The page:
In the randomized, double blind trial (Study 1), 290 HIV infected subjects used ORAVIG once daily for 14 days, and 287 subjects used 10 mg clotrimazole troches five times daily for 14 days. Adverse reactions occurring in ≥ 2% of patients in either treatment are presented in Table 1.

Table 1 Adverse Reactions (Treatment-Emergent) Occurring in ≥ 2% of HIV-Infected Patients in the Controlled Clinical Trial

Adverse Reaction (MedDRA v 9.1 System Organ Class and Preferred Term) ORAVIG N = 290 (%) Clotrimazole troches N = 287 (%)
Patients with any adverse reaction during the study 158 (54.5) 146 (50.9)
Gastrointestinal disorders Diarrhea Nausea Vomiting Dry mouth Abdominal pain upper 25.9 9.0 6.6 3.8 2.8 1.7 23.7 8.0 7.7 3.1 1.7 2.8
Infections and infestations Upper respiratory infection Gastroenteritis 15.9 2.1 1.4 17.1 2.4 2.8
Nervous system disorders Headache Ageusia 13.1 7.6 2.4 8.4 6.6 0.3
Blood and lymphatic disorders Anemia Lymphopenia Neutropenia 6.9 2.8 1.7 0.7 8.4 1.7 2.1 2.1
General disorders and administration site conditions Fatigue Pain 6.6 2.8 1.0 8.0 2.1 2.8
Respiratory/thoracic Cough Pharyngeal pain 5.2 2.8 0.7 7.7 1.7 2.4
Investigations Increased GGT 5.5 1.0 6.3 2.8

Overall local adverse reactions, including oral discomfort, oral burning, oral pain, gingival pain, gingival swelling, gingival pruritis, tongue ulceration, mouth ulceration, glossodynia, dry mouth, application site pain or discomfort, toothache, loss of taste, and altered taste, were reported by 35 (12.1%) patients who received miconazole buccal tablet compared to 27 (9.4%) patients who received clotrimazole troches.

Head and Neck Cancer Patients
In the randomized, open-label comparative trial of oropharyngeal candidiasis in patients with head and neck cancer who had received radiation therapy (Study 2), 147 patients used ORAVIG once daily for 14 days and 147 patients used 125 mg of miconazole oral gel four times daily for 14 days. Adverse reactions occurring in ≥2% of patients in either arm are listed in Table 2.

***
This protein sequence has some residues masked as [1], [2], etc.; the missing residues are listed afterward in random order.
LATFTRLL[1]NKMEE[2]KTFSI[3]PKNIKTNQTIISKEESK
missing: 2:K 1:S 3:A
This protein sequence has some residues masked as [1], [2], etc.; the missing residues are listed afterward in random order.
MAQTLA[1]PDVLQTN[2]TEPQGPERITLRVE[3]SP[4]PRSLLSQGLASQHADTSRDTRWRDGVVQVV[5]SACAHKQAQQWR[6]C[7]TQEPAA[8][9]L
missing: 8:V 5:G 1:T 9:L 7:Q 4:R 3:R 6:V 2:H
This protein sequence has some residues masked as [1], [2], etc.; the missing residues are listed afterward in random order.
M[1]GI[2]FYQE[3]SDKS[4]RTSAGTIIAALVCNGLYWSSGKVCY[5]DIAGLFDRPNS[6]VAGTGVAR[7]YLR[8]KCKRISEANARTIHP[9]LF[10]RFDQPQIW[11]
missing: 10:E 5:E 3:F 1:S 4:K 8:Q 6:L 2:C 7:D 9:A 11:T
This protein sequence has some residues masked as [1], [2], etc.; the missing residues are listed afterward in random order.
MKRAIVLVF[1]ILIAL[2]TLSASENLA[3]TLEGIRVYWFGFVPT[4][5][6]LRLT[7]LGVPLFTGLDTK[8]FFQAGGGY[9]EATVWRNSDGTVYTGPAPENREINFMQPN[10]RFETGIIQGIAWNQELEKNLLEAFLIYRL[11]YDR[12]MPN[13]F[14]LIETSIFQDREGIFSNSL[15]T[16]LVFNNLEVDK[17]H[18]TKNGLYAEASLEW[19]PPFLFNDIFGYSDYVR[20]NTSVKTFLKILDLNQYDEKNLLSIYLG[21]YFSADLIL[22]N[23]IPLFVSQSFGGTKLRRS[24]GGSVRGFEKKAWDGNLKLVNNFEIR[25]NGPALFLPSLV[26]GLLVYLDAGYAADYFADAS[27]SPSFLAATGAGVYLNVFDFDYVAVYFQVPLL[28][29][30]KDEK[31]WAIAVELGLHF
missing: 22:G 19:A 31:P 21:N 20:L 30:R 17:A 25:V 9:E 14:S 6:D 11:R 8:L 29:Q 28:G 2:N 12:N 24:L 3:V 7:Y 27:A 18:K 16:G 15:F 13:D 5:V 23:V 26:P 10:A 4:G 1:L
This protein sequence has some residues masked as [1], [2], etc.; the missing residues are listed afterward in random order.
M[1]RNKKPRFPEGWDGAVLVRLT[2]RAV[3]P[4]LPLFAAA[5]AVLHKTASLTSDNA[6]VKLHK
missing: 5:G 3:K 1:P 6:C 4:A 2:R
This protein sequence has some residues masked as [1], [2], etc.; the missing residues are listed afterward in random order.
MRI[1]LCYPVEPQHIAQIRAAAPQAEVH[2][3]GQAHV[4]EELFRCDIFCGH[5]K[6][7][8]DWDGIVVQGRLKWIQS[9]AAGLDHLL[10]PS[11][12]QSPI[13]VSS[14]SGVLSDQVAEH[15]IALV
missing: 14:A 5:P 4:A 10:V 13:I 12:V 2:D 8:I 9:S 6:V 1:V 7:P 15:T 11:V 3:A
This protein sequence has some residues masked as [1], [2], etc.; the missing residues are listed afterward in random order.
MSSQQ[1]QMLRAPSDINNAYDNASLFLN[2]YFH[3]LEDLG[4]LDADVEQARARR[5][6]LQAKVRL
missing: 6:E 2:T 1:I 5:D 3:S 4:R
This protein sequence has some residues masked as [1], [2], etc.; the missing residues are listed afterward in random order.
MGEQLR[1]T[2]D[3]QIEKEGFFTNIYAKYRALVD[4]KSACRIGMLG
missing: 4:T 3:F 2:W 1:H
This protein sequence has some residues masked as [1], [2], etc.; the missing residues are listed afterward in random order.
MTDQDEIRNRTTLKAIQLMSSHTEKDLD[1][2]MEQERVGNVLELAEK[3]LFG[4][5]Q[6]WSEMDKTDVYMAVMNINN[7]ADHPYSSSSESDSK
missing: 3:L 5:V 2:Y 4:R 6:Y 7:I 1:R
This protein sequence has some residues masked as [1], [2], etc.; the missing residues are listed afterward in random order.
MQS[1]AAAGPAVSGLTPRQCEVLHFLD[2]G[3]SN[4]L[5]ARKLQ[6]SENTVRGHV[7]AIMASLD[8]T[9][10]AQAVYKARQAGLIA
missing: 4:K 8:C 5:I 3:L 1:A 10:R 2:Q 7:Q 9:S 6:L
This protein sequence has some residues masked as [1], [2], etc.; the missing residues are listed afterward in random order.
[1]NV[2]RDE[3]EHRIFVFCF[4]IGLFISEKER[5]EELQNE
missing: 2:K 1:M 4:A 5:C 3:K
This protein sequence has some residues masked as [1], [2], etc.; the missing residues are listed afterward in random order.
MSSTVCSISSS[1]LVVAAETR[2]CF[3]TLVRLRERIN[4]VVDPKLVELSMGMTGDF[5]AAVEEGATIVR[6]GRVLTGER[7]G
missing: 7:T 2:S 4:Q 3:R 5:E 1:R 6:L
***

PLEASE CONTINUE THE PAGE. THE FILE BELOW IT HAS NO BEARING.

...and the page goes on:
Table 2: Adverse Reactions (Treatment-Emergent) Occurring in ≥ 2% of Patients with Head and Neck Cancer who had Received Radiation Therapy (Controlled Clinical Trial)

Adverse Reaction (MedDRA v 9.1 System Organ Class and Preferred Term) ORAVIG N = 147 (%) Miconazole gel N = 147 (%)
Patients with at least one adverse reaction 30 (20.4) 32 (21.8)
Gastrointestinal disorders Abdominal pain, upper Oral discomfort Nausea Vomiting Glossodynia 8.8 1.4 2.7 0.7 0.7 0 13.6 2.0 2.7 2.7 2.0 2.0
Nervous system disorders Dysgeusia 5.4 4.1 1.4 0
Skin and subcutaneous Pruritus 3.4 2.0 0.7 0.7

Overall local adverse reactions, including oral discomfort, oral pain, dry mouth, glossodynia, loss of taste, altered taste, tongue ulceration, mouth ulceration, tooth disorder, and application site discomfort or pain, were experienced by 14 (9.5%) patients who used ORAVIG compared to 16 (10.9%) patients who used miconazole gel.

Overall ORAVIG Safety Experience In Patients and Healthy Subjects
Adverse reactions reported in the overall safety database of 480 subjects who received miconazole buccal tablet is listed in Table 3.

Table 3 Adverse Reactions Reported in 2% of Patients and Healthy Subjects who Received ORAVIG in Clinical Trials

Adverse reaction (MedDRA v 9.1 System Organ Class and Preferred Term) ORAVIG N = 480 (%)
Patients with at least one AE 209 (43.5)
Gastrointestinal disorders Diarrhea Nausea Abdominal pain upper Vomiting 20.6 6.0 4.6 2.5 2.5
Infections and infestations 11.9
Nervous system disorders Headache Dysgeusia 10.6 5.0 2.9

Discontinuation of ORAVIG due to adverse drug reactions occurred in 0.6% overall.